Wrapid response

07 September, 2007
After two years tracking consumer eating habits, new chain Wrapid is selling authentic flatbread handheld snacks, that go beyond the usual tortilla, finds Andrew Williams
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With a name that works on many levels - well, two at least - this food-to-go chain thinks it has cracked the speedy service formula with wrap-based products. Joint director Stephen Minall and cohorts spent two years tracking consumer eating habits in the UK; they also racked up a few air miles to the USA, Asia and Italy before coming up with an ethnic handheld snack concept.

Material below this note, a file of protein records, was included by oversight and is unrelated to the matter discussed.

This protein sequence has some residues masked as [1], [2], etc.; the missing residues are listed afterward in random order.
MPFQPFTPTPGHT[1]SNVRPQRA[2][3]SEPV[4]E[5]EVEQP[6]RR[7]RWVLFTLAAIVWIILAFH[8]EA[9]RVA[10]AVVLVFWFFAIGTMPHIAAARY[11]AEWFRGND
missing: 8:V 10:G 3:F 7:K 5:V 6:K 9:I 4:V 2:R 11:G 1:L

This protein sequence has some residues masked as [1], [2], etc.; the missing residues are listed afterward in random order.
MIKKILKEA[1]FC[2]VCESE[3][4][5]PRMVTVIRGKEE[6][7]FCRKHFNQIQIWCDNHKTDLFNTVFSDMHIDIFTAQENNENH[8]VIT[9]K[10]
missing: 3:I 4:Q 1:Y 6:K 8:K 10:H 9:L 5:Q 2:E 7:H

Flatbreads offer convenience of portability and a healthier perception than regular breads, says Minall of parent company Moving Food, which already supplies a range of snacks and sandwiches to the multiples as well as advising Debenhams, Nisa and others. "We were watching the market and we observed three years ago the growth in tortilla-based sandwiches," he says.KFC, McDonald's, Burger King and Pret A Manger have all offered a variation on a tortilla-based warm wrap. But Wrapid has made efforts to develop authentic breads rather just rely on tortillas; ethnic carriers include an authentic rollable naan bread, and closer to home, Minall is on the lookout for a supplier of a thin Yorkshire Pudding to wrap a Sunday Roast filling. Meanwhile, the products, cooked in-store with a Turbochef infrared oven, are claimed to stay hot for up to 30 minutes.Wrapid ticks all the boxes for a low-overhead food-to-go outlet; to maximise the lunchtime rush each transaction is turned around in 40 seconds; the Leeds store makes around £2,500 on a Saturday with only four staff; and products are gas flushed to get 8-10 days' chilled life to minimise on-site storage and waste.The prudent plan, says Minall, is to hit between five to eight sites in Leeds and London by the end of 2008."How many idiots do you hear who say they're going to have 50 stores in five years and you never hear from them again?" ----=== The pros and cons === Biggest challenge:The original wrapping made the product sweat too much so we've spent money with the Waste Resource and Action Programme, who've developed unique packaging for us. We've changed the branding too. We had the wrong colours and the research showed we looked more like a travel agent! We've realisedthat it's important to spend money on high-definition photography.Greatest satisfaction:When one puts something on a flip chart, one has a view of what one wants to attain. But we've achieved that in a very tight footprint for back-of-house with very limited equipment; running costs are small; and the Environmental Health Office is using us as a model example.



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